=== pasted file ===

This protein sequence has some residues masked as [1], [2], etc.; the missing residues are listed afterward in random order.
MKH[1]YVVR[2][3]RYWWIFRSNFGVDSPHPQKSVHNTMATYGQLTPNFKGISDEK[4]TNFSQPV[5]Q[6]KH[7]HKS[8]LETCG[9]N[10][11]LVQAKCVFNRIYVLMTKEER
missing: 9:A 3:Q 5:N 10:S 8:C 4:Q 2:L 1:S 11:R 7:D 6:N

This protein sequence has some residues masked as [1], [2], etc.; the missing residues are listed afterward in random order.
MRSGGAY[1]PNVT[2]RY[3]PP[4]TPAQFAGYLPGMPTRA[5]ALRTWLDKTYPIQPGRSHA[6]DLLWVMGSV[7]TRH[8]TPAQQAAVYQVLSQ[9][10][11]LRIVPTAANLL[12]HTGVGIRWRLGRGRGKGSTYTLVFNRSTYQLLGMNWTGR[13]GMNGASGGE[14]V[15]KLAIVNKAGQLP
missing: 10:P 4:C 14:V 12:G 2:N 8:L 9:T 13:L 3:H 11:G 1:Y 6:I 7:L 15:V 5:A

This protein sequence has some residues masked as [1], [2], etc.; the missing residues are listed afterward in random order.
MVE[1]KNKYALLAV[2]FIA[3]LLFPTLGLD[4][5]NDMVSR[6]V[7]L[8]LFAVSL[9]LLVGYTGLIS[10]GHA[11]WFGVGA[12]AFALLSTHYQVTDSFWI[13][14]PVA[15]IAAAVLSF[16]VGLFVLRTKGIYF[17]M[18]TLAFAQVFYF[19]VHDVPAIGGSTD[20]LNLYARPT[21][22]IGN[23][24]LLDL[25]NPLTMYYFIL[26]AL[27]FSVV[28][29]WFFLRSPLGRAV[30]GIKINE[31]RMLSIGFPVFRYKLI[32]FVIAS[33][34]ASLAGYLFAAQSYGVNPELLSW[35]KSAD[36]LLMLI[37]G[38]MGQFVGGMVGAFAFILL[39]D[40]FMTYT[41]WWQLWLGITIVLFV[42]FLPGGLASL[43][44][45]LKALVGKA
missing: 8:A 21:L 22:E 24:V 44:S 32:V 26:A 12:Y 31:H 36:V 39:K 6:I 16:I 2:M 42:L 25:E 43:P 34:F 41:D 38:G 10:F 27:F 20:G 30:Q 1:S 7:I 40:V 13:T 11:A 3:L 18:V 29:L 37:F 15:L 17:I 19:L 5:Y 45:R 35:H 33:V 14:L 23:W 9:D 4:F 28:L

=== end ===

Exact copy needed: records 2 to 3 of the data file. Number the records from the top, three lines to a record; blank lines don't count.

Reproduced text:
This protein sequence has some residues masked as [1], [2], etc.; the missing residues are listed afterward in random order.
MRSGGAY[1]PNVT[2]RY[3]PP[4]TPAQFAGYLPGMPTRA[5]ALRTWLDKTYPIQPGRSHA[6]DLLWVMGSV[7]TRH[8]TPAQQAAVYQVLSQ[9][10][11]LRIVPTAANLL[12]HTGVGIRWRLGRGRGKGSTYTLVFNRSTYQLLGMNWTGR[13]GMNGASGGE[14]V[15]KLAIVNKAGQLP
missing: 10:P 4:C 14:V 12:G 2:N 8:L 9:T 13:L 3:H 11:G 1:Y 6:I 7:L 15:V 5:A

This protein sequence has some residues masked as [1], [2], etc.; the missing residues are listed afterward in random order.
MVE[1]KNKYALLAV[2]FIA[3]LLFPTLGLD[4][5]NDMVSR[6]V[7]L[8]LFAVSL[9]LLVGYTGLIS[10]GHA[11]WFGVGA[12]AFALLSTHYQVTDSFWI[13][14]PVA[15]IAAAVLSF[16]VGLFVLRTKGIYF[17]M[18]TLAFAQVFYF[19]VHDVPAIGGSTD[20]LNLYARPT[21][22]IGN[23][24]LLDL[25]NPLTMYYFIL[26]AL[27]FSVV[28][29]WFFLRSPLGRAV[30]GIKINE[31]RMLSIGFPVFRYKLI[32]FVIAS[33][34]ASLAGYLFAAQSYGVNPELLSW[35]KSAD[36]LLMLI[37]G[38]MGQFVGGMVGAFAFILL[39]D[40]FMTYT[41]WWQLWLGITIVLFV[42]FLPGGLASL[43][44][45]LKALVGKA
missing: 8:A 21:L 22:E 24:V 44:S 32:V 26:A 12:Y 31:H 36:V 39:K 6:I 16:I 2:M 42:L 25:E 43:P 34:F 41:D 38:G 10:F 27:F 20:G 30:Q 1:S 7:I 40:V 13:T 11:A 3:L 18:V 29:L 37:F 15:L 17:I 19:L 5:Y 45:R 35:H 33:V 14:L 23:W 9:D 4:F 28:L